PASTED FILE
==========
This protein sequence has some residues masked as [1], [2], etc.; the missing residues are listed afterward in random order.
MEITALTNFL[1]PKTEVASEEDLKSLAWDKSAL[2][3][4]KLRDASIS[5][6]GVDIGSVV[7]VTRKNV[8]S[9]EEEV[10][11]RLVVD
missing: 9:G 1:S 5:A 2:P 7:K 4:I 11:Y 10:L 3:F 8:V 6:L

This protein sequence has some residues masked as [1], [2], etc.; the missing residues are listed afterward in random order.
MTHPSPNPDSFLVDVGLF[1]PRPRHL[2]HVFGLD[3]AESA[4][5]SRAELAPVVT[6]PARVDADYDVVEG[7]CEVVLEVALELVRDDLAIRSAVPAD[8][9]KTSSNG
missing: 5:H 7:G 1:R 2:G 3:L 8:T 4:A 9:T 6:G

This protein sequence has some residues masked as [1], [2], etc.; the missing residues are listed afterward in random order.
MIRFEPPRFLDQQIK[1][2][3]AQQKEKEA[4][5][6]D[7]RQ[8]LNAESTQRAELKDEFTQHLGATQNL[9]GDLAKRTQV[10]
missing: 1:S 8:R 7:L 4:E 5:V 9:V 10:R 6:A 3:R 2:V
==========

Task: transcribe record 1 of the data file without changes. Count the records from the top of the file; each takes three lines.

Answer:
This protein sequence has some residues masked as [1], [2], etc.; the missing residues are listed afterward in random order.
MEITALTNFL[1]PKTEVASEEDLKSLAWDKSAL[2][3][4]KLRDASIS[5][6]GVDIGSVV[7]VTRKNV[8]S[9]EEEV[10][11]RLVVD
missing: 9:G 1:S 5:A 2:P 7:K 4:I 11:Y 10:L 3:F 8:V 6:L